• Learn to use modern robotics tools and software?
  • Something with robots, which are cool, but you aren't sure what?
  • Something else that you'll tell me about?

Ph.D., Master's, and Undergraduate

I'm always aiming to have a couple of undergraduates, a few masters students, and 5-6 full-time Ph.D. students. There's room for you! Especially PhD students. ;-)

  • Undergraduates usually get the most from research later (junior and senior year). Consider taking AI, machine learning, NLP, or robotics for background. I'm happy to talk to you, but you usually need to focus on the basics first. We actively recruit Meyerhoff and CWIT scholars. Please come talk to me.

  • Master's students will often do projects that help the overall research direction. Thesis students have generally gotten deeply involved in a research project and are hoping to do some research professionally.

  • Ph.D. students and prospective PhDs are especially welcome.
    • PhD students usually receive paid tuition and a stipend to live on.
    • You'll start by getting familiar with the projects in the lab (and reading a LOT of papers). Over time, that will evolve into your own project, something that you are guiding yourself.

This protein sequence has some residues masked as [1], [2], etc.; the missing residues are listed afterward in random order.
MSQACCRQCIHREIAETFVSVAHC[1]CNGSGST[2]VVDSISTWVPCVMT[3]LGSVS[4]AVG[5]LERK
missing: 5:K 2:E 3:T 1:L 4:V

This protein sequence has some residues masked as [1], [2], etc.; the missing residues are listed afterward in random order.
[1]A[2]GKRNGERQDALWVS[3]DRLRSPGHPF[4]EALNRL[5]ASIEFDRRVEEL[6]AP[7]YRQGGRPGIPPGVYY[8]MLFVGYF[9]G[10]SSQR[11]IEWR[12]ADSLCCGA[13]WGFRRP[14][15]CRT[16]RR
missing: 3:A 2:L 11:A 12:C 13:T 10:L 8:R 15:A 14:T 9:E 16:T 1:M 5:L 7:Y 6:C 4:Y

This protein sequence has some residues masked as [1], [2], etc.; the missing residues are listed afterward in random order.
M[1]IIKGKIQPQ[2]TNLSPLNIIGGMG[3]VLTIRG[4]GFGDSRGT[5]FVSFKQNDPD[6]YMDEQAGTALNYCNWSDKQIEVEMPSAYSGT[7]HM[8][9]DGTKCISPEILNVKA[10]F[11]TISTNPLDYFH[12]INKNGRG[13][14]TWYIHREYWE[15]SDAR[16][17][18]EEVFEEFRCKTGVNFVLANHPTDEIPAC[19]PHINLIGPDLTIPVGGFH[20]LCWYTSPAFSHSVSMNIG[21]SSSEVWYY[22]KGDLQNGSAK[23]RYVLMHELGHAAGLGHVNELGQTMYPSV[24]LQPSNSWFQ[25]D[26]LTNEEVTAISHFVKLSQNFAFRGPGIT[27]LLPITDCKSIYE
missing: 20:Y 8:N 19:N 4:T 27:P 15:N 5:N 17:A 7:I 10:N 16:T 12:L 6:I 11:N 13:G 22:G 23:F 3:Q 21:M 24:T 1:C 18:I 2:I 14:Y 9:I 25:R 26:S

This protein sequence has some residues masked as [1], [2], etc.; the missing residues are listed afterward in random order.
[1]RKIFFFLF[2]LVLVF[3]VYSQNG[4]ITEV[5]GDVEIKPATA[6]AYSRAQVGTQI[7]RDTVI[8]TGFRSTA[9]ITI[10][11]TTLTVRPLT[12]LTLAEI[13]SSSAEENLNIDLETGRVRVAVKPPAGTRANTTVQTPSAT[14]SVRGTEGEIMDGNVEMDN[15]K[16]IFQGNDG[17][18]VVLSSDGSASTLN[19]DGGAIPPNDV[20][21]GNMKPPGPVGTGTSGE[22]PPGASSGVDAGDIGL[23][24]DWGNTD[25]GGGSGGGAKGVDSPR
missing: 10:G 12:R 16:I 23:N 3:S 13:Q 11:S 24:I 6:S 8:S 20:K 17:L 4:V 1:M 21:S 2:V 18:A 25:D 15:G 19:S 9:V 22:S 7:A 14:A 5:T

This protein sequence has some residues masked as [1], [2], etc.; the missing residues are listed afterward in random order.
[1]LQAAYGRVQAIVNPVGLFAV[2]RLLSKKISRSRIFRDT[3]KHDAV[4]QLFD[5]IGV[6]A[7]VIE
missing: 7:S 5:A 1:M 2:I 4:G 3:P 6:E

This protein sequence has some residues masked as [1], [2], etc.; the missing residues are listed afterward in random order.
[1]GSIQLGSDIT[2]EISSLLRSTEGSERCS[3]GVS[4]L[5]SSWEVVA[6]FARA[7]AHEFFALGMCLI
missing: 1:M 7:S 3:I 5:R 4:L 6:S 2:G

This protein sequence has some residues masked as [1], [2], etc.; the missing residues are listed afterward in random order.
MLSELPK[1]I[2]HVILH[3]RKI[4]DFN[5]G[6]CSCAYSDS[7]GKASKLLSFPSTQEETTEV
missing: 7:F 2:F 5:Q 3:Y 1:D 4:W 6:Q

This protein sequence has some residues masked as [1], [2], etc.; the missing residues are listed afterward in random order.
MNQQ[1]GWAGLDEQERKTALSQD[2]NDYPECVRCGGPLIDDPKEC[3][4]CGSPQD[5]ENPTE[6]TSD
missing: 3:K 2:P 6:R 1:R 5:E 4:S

• All PhD students publish papers; most will travel to conferences in interesting places. It's a lot of fun.

Okay, I want to know more!

After reading the above,
schedule a 15-minute meeting with me. You can only schedule two weeks out, so if I'm not showing availability, just try again later.

The IRAL lab has four faculty members. You may wish to contact Drs. Ferraro, Engel, or Raff as well as talking to me.

Prospective UMBC students

Like many schools, we do graduate student admittance at the department level; individual lab groups do not admit students. I definitely encourage you to apply for the program, but an admissions committee makes final decisions, not me. Group membership is usually decided after admittance, and I don't generally offer funding until after I've worked with you in some capacity (see funding isn't immediate, above). I have no say in TA decisions, not even for my own classes.

If you've done research work before, or if we've met at a conference, or someone pointed you towards me, or something, you can email me for more about UMBC and to tell me about yourself and why I should look out for your application. Please don't send me a resume. Just tell me how our interests overlap and why you're interested in my lab and work. Basically, answer the questions above.

To apply:

And one small piece of advice...

If you send me this email:

Dear Professor, I have read your web page and I am very interested in your work on Artificial intelligence and robotics and language. I have studied [...] at [...] with GPA [...] and have skills with C, C++, and HTML. I am sure I would be very successful in the IRAL lab under your supervision.
I will not be impressed. Please take the time to tell me your reasons for interest in IRAL specifically and what you think you might do here.